Who hasn’t made shadow shapes with their hands at one time or another? Take that, add imagination, precision, gymnastically bendy bodies, multiple moving screens of different shapes and sizes and you get Shadowland.
Pilobolus– named after a barnyard fungus that propels its spores with extraordinary speed, accuracy and strength – had come to my attention from their video of shadow dance using Alicia Keys’ “Empire State of Mind” and from their participation in a TED presentation, and I was really eager to watch their performance in the flesh. I was not disappointed, it was engaging.
In Shadowland a young girl, still playing dress up, falls asleep only to wake to something lurking behind her bedroom wall – her shadow. The walls close up on her and she is trapped in a world of shadows, travelling deeper and deeper until she finds her way out. Along the way she meets murderous French chefs, cowboys, joins a freak-show, travels underwater with sea horses and crabs and falls in love with a centaur. Midway, in a scene echoing Michelangelo’s creation of Adam, a giant hand transforms her into half-girl, half-dog – a transformation achieved by the silhouette of her bent elbow becoming a canine snout, her hand a wiggling ear. It is a coming of age story that has drawn inspiration from Lewis Carroll’s Alice in Wonderland and The Adventures of Pinocchio by Carlo Collodi.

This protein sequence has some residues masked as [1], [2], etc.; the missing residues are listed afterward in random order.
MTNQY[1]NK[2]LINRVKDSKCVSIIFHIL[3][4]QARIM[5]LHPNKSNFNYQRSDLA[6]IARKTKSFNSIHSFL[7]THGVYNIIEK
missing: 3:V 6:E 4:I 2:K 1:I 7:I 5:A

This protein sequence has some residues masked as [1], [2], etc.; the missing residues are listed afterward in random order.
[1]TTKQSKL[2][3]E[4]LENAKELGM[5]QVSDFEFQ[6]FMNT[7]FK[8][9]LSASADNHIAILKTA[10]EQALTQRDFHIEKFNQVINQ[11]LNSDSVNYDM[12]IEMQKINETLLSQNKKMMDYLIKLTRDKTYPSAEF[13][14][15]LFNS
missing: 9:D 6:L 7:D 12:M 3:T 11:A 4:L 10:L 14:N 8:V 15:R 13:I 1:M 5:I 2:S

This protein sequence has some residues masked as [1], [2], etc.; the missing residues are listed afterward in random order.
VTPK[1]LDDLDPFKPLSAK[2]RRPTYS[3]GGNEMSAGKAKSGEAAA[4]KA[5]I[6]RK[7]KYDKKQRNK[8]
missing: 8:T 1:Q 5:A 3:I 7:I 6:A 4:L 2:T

Unfortunately, the story itself lacks coherence and a clearly defined character. The shadow world the dancers so laboriously create is neither only realistic nor only imaginary/mythical. It looks more like a smattering of disparate images, drawn from literature, art, mythology and pop culture, brought together and put in such a sequence that they tell a story. Nevertheless, aesthetics aside, the story is easy to follow; it is at times funny, at times wistful, at times tranquil or at times even scary.
What is amazing about Pilobolus and Shadowland, is the fact that such a varied spectacle is created only with the use of some props, moving screens and the ingenious use of light, limps and torsos. It is low-tech and yet, it is exactly that, which makes it outstanding. The spectator is hooked by the ingenuity, coordination and sheer hard work it takes to create even the smallest shadow image, let alone a complete scene. Fingers become spiders, bodies bend to form a truck or a building and a series of empty frames and the different perspective created by manipulating the lighting create a chase scene with depth, straight out of a film noir.
To cap it all, the dancers of Pilobolus treated the audience with two short sequences of quintessential images from both New York and London using Alicia Keys’ “Empire State of Mind” and the Clash’s “London Calling” as score. A scouring of YouTube turned out that the same piece had been performed for BBC’s One Show (video here).
A shadowy menagerie of physical and artistic achievement. Do not miss.